This research discovery is one of the latest in a series of biomedical breakthroughs by NTU in healthcare. Future healthcare is one of NTU's Five Peaks of Excellence with which the university aims to make its mark globally under the NTU 2015 five-year strategic plan. The other four peaks are sustainable earth, new media, the best of the East and West, and innovation.

Moving forward, the team hopes to work with existing and new collaborative partners, within and outside of Singapore, to orchestrate a more concerted effort towards the advancement of the fledgling field of nanotoxicology here, with the aim of helping regulatory bodies in Singapore formulate guidelines to protect consumer interests.

The research team would also like to work with the European Union to uncover the risks involving nanomaterials and how these materials should be regulated before they are made commercially available. Asst Prof Joachim Loo, who received his Bachelor and Doctorate degrees from NTU, was the only Singaporean representative in a recent nanotechnology workshop held in Europe. At the workshop, it was agreed that research collaborations in nanotoxicology between EU and South-east Asia should be increased.

Explore further: 'Human touch' nanoparticle sensor could improve breast cancer detection

add to favorites email to friend print save as pdf

Related Stories

EPA announces research strategy to study nanomaterials

Sep 29, 2009

The U.S. Environmental Protection Agency today outlined a new research strategy to better understand how manufactured nanomaterials may harm human health and the environment. Nanomaterials are materials that are between approximately ...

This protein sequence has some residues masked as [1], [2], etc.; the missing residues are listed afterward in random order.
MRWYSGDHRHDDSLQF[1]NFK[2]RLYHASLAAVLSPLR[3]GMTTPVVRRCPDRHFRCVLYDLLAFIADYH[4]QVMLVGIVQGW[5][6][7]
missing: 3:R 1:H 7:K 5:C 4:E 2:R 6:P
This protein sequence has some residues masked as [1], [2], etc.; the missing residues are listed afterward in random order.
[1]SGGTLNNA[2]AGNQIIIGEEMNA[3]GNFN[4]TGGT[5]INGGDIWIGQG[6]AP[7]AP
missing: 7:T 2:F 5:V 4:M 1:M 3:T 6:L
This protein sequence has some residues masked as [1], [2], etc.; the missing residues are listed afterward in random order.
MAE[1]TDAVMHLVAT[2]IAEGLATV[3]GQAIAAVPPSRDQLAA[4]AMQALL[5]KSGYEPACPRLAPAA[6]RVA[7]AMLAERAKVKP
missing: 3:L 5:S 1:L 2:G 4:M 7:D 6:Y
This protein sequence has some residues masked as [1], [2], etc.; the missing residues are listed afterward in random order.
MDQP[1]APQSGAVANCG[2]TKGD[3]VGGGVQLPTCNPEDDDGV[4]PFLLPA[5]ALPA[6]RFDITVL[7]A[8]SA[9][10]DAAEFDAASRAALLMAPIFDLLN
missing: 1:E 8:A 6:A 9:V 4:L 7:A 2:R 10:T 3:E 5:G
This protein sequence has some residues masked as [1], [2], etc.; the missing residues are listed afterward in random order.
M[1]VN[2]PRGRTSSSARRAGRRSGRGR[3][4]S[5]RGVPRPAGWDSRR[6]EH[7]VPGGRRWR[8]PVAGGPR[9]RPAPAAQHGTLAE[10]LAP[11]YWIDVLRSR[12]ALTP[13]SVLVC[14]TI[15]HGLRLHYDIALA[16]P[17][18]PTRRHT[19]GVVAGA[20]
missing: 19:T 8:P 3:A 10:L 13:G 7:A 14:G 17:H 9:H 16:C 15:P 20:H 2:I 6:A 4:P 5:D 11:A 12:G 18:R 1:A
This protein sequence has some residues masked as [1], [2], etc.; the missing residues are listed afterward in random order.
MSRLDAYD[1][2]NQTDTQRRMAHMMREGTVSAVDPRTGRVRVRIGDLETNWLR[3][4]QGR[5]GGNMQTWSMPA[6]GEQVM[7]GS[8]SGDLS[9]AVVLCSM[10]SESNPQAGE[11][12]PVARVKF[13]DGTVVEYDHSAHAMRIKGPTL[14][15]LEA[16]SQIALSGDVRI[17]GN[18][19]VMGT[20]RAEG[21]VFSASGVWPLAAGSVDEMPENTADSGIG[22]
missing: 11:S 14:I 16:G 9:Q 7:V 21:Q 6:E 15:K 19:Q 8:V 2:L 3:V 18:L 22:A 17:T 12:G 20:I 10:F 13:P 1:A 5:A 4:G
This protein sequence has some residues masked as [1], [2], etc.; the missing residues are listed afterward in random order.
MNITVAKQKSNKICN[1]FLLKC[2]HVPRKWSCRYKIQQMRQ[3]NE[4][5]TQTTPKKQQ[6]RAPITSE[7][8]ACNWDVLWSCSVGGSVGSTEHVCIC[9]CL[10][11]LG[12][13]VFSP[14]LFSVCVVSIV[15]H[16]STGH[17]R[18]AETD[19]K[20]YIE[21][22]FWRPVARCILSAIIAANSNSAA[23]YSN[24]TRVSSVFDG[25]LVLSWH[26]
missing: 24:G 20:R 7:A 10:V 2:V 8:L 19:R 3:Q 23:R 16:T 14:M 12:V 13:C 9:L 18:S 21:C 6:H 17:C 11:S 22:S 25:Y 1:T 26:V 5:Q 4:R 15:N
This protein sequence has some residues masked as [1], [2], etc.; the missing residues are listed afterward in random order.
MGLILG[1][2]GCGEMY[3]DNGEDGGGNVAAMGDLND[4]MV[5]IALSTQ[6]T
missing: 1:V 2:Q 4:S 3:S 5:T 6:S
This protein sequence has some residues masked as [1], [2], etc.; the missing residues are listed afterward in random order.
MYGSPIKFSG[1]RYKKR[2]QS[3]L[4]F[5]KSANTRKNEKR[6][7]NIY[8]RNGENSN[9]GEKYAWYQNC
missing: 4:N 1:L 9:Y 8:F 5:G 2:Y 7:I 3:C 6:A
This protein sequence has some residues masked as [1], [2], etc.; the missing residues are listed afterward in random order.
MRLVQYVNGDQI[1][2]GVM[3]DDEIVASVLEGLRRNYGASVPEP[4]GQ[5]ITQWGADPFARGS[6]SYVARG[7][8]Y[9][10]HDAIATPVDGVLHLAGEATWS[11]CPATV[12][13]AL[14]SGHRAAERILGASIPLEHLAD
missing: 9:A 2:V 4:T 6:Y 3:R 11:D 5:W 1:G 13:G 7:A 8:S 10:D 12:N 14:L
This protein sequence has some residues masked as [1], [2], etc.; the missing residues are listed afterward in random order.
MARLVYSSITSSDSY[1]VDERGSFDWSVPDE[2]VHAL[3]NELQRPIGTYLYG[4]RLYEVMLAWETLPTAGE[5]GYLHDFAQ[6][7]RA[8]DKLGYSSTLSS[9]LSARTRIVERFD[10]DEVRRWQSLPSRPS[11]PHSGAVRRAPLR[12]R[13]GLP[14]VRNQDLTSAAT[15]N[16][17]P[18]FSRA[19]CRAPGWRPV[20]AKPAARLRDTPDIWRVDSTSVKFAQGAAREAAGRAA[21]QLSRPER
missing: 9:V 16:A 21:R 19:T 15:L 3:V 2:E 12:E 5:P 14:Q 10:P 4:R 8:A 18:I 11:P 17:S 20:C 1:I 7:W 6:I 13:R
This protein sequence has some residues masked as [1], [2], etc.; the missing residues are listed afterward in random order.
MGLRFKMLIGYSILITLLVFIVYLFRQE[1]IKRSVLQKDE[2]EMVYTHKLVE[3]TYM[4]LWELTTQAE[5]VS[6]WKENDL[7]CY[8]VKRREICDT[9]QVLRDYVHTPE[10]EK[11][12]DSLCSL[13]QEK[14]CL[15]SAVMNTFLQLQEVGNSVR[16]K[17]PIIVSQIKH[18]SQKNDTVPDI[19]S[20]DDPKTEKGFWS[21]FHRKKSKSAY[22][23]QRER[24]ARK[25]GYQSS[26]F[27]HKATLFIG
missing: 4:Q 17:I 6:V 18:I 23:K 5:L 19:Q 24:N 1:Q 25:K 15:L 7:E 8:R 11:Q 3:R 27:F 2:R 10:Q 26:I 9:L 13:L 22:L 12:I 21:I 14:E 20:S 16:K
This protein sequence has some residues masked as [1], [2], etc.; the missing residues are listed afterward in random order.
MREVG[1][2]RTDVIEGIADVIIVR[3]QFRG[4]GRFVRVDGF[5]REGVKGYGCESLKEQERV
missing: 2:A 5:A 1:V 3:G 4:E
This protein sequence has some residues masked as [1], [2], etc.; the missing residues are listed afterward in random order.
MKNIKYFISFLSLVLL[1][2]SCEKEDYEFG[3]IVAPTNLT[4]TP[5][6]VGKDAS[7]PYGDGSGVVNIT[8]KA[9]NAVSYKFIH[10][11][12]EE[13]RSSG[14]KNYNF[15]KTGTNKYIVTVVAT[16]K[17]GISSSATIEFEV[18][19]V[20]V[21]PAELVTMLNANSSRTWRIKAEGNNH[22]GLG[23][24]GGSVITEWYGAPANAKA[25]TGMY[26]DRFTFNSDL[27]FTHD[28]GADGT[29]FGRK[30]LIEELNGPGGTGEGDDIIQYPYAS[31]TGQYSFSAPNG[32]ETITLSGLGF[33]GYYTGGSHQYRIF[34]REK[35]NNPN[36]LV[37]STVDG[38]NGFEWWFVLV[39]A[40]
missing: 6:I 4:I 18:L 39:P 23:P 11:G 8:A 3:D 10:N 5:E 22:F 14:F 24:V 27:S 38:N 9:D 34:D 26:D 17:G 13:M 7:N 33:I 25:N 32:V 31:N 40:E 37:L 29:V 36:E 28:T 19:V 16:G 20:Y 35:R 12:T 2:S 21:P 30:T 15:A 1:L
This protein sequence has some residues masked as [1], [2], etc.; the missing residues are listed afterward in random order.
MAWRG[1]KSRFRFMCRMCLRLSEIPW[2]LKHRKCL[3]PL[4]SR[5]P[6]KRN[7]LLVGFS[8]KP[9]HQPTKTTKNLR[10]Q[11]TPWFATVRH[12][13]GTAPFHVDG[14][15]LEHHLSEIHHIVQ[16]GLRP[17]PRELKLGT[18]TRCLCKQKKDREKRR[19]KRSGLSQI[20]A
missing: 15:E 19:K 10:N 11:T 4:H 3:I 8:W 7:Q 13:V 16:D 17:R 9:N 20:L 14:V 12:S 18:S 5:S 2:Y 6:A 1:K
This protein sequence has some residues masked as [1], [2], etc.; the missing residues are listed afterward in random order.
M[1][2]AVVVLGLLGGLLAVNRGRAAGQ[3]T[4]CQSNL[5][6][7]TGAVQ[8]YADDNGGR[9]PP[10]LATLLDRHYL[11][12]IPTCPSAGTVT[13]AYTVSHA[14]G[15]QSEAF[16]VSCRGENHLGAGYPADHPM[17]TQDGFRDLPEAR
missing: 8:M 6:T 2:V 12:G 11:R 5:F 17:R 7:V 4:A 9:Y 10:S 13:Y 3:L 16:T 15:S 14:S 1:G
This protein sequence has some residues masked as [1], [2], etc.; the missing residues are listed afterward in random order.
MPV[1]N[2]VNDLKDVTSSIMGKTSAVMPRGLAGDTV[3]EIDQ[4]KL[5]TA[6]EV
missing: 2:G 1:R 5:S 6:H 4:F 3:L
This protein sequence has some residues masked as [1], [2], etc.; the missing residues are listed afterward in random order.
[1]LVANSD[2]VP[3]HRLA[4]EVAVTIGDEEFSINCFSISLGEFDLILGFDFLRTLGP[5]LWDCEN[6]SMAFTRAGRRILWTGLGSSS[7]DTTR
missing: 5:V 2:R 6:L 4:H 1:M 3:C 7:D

Scientists to Test Toxicity of Nanomaterials

Nov 11, 2005

Materials science is getting small – on the order of the atomic scale. Fibers, spheres, crystals and films 1,000 times thinner than human hair hold the promise of producing faster cars and planes, more powerful ...

Consumers' close encounters with nanoparticles

Aug 10, 2011

The most personal encounter that many consumers have had so far with the much-heralded field of nanotechnology is the topic of an article in the current edition of Chemical & Engineering News (C&EN), the American Chemical Societ ...

Recommended for you

For electronics beyond silicon, a new contender emerges

2 hours ago

Silicon has few serious competitors as the material of choice in the electronics industry. Yet transistors, the switchable valves that control the flow of electrons in a circuit, cannot simply keep shrinking ...

Making quantum dots glow brighter

4 hours ago

Researchers from the University of Alabama in Huntsville and the University of Oklahoma have found a new way to control the properties of quantum dots, those tiny chunks of semiconductor material that glow ...

The future face of molecular electronics

4 hours ago

The emerging field of molecular electronics could take our definition of portable to the next level, enabling the construction of tiny circuits from molecular components. In these highly efficient devices, ...

User comments : 1

Adjust slider to filter visible comments by rank

Display comments: newest first

Schaps
5 / 5 (1) Nov 29, 2011
Zinc Oxide is frequently used in sunscreen preparations. It will be interesting to see what the risk/ benefit analysis shows.